The hunter has become the hunted. Newspaper publisher Gannett Co. may find it difficult to resist the advances of an activist investor and potential buyer.
MNG Enterprises Inc., the owner of the Boston Herald and Denver Post that’s backed by hedge fund Alden Global Capital, on Monday disclosed a 7.5 percent stake in Gannett and made an unsolicited offer to acquire it. MNG, better known as Digital First Media, is offering $12 a share, or about $1.6 billion including debt. In a statement, Gannett said it would carefully review the proposal.
Digital First’s approach comes about two years after Tribune Publishing Co.’s hard-fought resistance to advances by Gannett forced the USA Today publisher to terminate a months-long pursuit of the company. Gannett’s criticisms of Tribune’s stonewalling in the face of its overtures and its advocacy for consolidation may undercut any attempt to rebuff Digital First and remain independent. The suitor is also calling for Gannett to seek bids from other buyers.
Digital First is being opportunistic with its bid and there’s no clearer evidence of that than its insistence on using the last day of 2018 as a reference point for the premium its offer represents. Before Monday’s pop, Gannett shares had already recovered about 14 percent. But Gannett’s bid for Tribune was also opportunistic and at the time, it called on shareholders to sell rather than give the target yet more time to figure itself out. Gannett also approached Tribune a little more than two months after Michael Ferro became the company’s largest shareholder and chairman. Now Gannett faces a similar leadership void, with no successor lined up yet to replace CEO Robert Dickey when he retires in May.In the wake of the Tribune deal’s collapse, Gannett has occupied itself with a string of digital-marketing deals including the 2016 purchase of ReachLocal Inc. for $156 million and last year’s takeover of WordStream Inc. for $130 million. Digital First says those acquisitions were misguided. So Digital First wants Gannett to put digital last by calling a moratorium on technology investments and refocusing on its core newspaper operations. Recall that Gannett mocked Tribune (then known as Tronc) for its half-baked foray into using artificial intelligence to milk more money from its content, calling it “unproven” and “substance-free.” And it was right. That strategy seems to have withered alongside Tribune’s relationship with biotechnology billionaire Patrick Soon-Shiong, who was initially recruited as a white-knight investor by Ferro before the two had a falling-out.(1)I’m not prepared to categorize Gannett’s digital investments as a similarly spectacular flop, though.
On the one hand, yes, Gannett shares had slumped more than 30 percent since its 2015 spinoff from TV station-owner Tegna Inc., while its adjusted Ebitda has shrunk more than 15 percent. But you could make the argument that those numbers would look much worse absent Gannett’s digital investments. Adjusted Ebitda for the ReachLocal digital segment was $17.3 million in the third quarter, up from $5.2 million a year earlier, in contrast to the 17 percent slump for the publishing division. WordStream had higher margins than the existing ReachLocal business and so far has given a lift to that division’s profitability.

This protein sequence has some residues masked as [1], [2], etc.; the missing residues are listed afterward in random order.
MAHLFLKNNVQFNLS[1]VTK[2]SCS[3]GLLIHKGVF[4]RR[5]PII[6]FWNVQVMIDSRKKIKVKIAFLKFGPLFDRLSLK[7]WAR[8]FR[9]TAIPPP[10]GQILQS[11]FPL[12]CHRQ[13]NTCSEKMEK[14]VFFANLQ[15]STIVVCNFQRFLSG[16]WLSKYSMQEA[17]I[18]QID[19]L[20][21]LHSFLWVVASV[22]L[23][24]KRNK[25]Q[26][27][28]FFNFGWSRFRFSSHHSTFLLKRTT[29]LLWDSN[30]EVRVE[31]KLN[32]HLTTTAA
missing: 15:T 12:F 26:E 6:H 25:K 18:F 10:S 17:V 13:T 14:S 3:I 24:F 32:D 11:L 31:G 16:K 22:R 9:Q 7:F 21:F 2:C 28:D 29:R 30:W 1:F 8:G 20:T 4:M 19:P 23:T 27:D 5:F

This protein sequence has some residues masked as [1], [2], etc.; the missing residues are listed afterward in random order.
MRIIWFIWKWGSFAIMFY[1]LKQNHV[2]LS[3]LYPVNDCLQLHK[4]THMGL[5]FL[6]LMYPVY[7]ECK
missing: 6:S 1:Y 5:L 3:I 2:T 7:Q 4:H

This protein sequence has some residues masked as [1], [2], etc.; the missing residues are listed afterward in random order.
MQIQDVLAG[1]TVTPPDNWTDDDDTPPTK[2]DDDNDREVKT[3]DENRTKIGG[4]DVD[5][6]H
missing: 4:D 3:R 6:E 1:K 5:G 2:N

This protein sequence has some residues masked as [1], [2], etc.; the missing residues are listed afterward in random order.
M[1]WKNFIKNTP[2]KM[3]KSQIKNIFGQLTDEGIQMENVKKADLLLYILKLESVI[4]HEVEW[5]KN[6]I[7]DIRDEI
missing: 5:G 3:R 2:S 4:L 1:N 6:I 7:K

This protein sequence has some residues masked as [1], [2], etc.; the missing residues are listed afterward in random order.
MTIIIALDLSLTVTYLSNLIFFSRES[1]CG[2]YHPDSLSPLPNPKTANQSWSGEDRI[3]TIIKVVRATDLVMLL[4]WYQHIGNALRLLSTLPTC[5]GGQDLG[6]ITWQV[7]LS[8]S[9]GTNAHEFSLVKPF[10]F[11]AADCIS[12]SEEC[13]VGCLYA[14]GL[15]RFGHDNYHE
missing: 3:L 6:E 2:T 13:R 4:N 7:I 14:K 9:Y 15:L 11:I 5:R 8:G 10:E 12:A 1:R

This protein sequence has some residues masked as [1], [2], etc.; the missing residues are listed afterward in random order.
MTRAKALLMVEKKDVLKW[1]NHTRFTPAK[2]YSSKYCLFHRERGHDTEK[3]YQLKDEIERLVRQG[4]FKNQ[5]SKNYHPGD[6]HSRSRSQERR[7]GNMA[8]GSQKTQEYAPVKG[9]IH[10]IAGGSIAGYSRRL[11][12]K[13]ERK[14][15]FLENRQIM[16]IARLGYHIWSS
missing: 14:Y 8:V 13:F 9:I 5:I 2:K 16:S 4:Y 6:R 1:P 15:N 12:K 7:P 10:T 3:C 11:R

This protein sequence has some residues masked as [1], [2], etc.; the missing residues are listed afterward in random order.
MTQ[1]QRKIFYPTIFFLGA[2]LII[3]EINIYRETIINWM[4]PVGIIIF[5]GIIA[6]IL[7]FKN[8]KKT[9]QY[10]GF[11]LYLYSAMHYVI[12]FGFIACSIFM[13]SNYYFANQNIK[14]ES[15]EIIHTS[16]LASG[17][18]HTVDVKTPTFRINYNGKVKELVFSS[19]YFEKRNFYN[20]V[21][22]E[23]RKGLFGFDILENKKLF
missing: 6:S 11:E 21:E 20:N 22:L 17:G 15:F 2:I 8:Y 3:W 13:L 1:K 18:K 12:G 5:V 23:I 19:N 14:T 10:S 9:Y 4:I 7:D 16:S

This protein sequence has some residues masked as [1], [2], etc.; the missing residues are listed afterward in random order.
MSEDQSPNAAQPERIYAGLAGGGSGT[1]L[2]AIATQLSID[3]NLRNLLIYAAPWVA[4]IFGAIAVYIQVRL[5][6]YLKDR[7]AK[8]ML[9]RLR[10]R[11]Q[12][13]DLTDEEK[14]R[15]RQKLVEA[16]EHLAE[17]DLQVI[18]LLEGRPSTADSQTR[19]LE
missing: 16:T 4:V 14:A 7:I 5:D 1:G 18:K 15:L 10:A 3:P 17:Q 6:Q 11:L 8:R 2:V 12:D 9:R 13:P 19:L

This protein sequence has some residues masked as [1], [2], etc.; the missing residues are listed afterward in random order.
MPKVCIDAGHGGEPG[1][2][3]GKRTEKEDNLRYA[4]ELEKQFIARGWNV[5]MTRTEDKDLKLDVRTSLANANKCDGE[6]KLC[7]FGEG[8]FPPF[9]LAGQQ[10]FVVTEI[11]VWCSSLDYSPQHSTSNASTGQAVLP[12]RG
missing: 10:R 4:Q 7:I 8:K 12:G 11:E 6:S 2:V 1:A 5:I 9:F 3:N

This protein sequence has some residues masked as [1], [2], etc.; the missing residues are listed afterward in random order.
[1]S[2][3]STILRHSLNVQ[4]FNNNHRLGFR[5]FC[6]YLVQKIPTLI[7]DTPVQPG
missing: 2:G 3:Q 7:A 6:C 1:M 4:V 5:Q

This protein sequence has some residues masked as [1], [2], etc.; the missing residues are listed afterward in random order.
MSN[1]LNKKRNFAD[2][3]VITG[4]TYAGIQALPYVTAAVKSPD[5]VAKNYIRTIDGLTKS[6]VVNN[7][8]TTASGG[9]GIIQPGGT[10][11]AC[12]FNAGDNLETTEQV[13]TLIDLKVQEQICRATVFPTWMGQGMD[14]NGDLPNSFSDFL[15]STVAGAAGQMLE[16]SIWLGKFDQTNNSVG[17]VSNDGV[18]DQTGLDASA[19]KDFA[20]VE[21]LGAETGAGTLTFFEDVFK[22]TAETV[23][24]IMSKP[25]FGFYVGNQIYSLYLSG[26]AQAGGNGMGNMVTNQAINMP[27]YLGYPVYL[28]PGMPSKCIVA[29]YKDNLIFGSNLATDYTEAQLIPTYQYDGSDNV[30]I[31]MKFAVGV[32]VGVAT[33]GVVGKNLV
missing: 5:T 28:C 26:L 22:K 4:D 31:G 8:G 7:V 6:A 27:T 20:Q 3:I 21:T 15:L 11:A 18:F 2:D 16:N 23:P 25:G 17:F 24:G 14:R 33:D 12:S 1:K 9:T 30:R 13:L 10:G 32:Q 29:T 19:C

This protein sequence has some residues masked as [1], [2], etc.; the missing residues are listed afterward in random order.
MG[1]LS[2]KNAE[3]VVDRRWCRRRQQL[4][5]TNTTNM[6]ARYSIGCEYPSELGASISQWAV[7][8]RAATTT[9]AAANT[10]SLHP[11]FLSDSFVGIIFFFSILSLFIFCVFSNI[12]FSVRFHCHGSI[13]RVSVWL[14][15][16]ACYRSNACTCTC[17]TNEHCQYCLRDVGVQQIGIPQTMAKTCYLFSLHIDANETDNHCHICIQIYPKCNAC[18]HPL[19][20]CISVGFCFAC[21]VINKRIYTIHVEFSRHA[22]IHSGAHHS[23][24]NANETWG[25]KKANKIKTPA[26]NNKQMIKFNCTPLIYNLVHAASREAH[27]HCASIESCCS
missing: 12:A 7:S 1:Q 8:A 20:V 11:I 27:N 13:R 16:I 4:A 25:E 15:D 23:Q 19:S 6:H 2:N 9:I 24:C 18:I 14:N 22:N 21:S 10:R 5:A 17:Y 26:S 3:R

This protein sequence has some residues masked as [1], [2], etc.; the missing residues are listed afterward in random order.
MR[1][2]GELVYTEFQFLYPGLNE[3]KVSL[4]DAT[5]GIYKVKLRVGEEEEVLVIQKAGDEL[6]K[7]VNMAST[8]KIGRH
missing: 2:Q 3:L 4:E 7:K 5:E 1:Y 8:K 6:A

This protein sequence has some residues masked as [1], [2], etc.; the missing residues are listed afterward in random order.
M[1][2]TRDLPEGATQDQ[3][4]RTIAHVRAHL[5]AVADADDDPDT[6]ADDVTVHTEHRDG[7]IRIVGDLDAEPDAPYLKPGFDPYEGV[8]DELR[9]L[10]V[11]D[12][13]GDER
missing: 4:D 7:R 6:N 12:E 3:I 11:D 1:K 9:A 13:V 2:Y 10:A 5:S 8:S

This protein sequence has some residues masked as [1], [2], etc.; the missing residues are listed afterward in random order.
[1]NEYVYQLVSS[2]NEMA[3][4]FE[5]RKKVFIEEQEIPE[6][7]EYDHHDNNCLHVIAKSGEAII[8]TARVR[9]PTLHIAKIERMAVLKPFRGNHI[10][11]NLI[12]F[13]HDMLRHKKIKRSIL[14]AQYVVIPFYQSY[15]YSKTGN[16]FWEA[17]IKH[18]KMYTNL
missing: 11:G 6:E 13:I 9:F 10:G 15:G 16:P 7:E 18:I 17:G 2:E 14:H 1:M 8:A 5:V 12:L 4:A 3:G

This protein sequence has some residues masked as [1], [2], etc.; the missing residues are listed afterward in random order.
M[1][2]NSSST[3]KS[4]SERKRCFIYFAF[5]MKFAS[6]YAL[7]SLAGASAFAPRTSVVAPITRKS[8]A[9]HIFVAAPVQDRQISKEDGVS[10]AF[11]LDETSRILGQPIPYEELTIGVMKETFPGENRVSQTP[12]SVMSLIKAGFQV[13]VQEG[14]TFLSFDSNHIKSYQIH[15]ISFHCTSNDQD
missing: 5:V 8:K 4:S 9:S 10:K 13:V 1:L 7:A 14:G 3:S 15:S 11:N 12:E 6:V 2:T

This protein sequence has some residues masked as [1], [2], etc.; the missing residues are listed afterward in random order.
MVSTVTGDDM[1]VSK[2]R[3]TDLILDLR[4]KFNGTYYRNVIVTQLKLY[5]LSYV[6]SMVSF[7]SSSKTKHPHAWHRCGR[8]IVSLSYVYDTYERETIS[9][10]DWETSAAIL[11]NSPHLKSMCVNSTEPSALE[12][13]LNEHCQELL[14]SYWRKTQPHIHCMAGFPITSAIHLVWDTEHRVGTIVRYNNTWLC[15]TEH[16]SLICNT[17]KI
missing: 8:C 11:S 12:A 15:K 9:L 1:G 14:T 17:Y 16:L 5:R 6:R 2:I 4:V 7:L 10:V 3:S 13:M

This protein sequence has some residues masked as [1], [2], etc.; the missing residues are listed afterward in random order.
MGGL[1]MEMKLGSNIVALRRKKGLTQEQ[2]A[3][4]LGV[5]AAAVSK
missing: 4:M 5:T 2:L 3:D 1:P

Digital First, however, believes the future of newspapers lies in consolidation and the cost cuts that it enables. It’s a logic that should be familiar to Gannett, as that was essentially the strategy underlying its bid for Tribune. In that light, it’s surprising to read that Digital First has approached Gannett’s board and management on multiple occasions about a combination and found the company uninterested. More broadly, Digital First likely has a point that newspaper companies simply work better as privately held enterprises in this period of secular decline. If we have learned anything from the Gannett and Tribune saga, it’s that neither has fully cracked the code of how to reinvigorate profit and revenue growth across a broad holding of titles. Perhaps the solution is best worked out away from the eyes of the public market.
It’s hard to see this ending in any way but an eventual sale of Gannett, whether to Digital First or another buyer. Unfortunately, that will likely mean a bevy of job cuts. Alden Global Capital has faced protests outside of its New York offices over the dramatic layoffs at the likes of the Denver Post. Digital First claims it saves newspapers and jobs. But it’s difficult to explain to employees why it’s not financially viable to retain a few hundred journalists at the Post, but economically reasonable to launch a $1.6 billion takeover bid. If that’s just business, then it’s also sad news.
(1) Soon-Shiong was booted off the board in 2017, but remains Tribune’s second-largest shareholder. Last year, he acquired the Los Angeles Times and San Diego Union-Tribune for the likely too-high price of $500 million, whereas Ferro relinquished his board role amid accusations of sexual misconduct. Tribune is now itself going around in circles with potential buyers.
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Brooke Sutherland is a Bloomberg Opinion columnist covering deals and industrial companies. She previously wrote an M&A column for Bloomberg News.
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